We can't use that rule to decide if it converges because the rule is too general for that. Because L is defined using the absolute values of the ai, there are too many different cases that will give the same L. Some converge and others do not. You can make examples that do anything you want just by manipulating the signs of the coefficients, ai.
You say that ratio test can not tell us whether or not it converges? I am confusing Could you spell it out giving some Mathematical Stuff, proofs derivations ?

mertcan said:
You say that ratio test can not tell us whether or not it converges? I am confusing Could you spell it out giving some Mathematical Stuff, proofs derivations ?
I mean that only for the case of x = +-L. It works otherwise.

FactChecker said:
I mean that only for the case of x = +-L. It works otherwise.
Ok I got it if ratio is 1 the your example is satisfying, but I am also curious about the Mathematical proof of it , I need some proof to convince myself. Could you give some proof that at critics point we do not know convergence or divergence besides the examples?

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mertcan said:
Ok I got it if ratio is 1 the your example is satisfying, but I am also curious about the Mathematical proof of it , I need some proof to convince myself. Could you give some proof that at critics point we do not know convergence or divergence besides the examples?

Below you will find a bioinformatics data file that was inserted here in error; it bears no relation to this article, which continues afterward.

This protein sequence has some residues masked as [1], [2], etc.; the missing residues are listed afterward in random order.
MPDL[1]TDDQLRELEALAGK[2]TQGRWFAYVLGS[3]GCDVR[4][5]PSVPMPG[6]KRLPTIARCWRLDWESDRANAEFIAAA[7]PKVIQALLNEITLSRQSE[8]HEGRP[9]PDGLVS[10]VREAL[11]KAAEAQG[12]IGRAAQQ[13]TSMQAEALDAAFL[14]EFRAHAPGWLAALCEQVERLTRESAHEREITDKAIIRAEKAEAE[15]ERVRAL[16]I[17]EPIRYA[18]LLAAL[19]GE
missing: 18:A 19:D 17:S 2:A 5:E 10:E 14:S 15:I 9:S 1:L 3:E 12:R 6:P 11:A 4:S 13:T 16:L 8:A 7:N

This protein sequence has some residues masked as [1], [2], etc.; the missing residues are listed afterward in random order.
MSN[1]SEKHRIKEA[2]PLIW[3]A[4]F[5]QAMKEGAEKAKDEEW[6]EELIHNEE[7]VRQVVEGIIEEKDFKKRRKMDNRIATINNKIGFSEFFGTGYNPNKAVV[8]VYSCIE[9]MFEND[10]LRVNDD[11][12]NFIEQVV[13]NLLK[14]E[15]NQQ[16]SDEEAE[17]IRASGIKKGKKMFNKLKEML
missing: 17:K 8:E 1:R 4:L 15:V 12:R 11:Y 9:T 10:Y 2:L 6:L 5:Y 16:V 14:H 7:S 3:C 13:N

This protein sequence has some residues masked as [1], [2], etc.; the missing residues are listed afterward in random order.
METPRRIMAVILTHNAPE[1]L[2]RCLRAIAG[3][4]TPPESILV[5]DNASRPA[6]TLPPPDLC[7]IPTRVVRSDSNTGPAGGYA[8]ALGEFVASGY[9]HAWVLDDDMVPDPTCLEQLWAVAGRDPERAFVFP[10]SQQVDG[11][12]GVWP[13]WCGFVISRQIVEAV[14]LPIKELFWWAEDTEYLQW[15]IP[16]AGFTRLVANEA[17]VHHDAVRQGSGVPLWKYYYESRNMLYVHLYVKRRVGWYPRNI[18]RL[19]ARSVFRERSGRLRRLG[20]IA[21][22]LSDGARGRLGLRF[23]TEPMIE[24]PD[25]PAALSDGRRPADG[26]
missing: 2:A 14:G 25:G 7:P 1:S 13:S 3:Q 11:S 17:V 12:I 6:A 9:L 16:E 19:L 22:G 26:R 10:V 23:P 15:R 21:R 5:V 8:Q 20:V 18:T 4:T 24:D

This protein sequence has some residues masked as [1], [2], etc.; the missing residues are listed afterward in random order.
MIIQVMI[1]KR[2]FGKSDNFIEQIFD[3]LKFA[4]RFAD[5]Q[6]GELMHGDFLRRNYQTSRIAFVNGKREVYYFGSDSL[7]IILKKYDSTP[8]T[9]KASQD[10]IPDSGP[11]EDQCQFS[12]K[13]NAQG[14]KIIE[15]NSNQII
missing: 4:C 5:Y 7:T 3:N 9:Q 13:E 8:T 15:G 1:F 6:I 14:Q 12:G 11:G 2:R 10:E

There is a proof that it will converge if |x| < L and a proof that it will not converge if |x| > L. There are only counterexamples for the case |x| = L. The counterexamples prove that the proof does not work in that case.

## 1. What is the power series ratio test?

The power series ratio test is a mathematical tool used to determine the convergence or divergence of an infinite series. It is specifically used for power series, which are infinite series of the form ∑(an(x-c)n), where an are coefficients and c is a constant.

## 2. How does the power series ratio test work?

The power series ratio test works by taking the limit of the ratio between consecutive terms in the series. If this limit, known as the ratio test, is less than 1, the series is convergent. If it is greater than 1, the series is divergent. If it is equal to 1, the test is inconclusive and another method must be used to determine convergence or divergence.

## 3. What is the formula for the power series ratio test?

The formula for the power series ratio test is as follows:

lim |an+1 / an| = L

If L < 1, the series is convergent. If L > 1, the series is divergent. If L = 1, the test is inconclusive.

## 4. Can the power series ratio test be used for any power series?

No, the power series ratio test can only be used for a specific type of power series known as a geometric series. This is a series where the ratio between consecutive terms is a constant, such as the series 1 + x + x2 + x3 + ... , where the ratio between terms is always x. For other types of power series, different convergence tests must be used.

## 5. What are the advantages of using the power series ratio test?

The power series ratio test is a simple and efficient way to determine the convergence or divergence of a geometric series. It is also a powerful tool for determining the radius of convergence of a power series, which is the range of values for which the series will converge. Additionally, the test is relatively easy to apply and can provide quick results for determining the convergence or divergence of a series.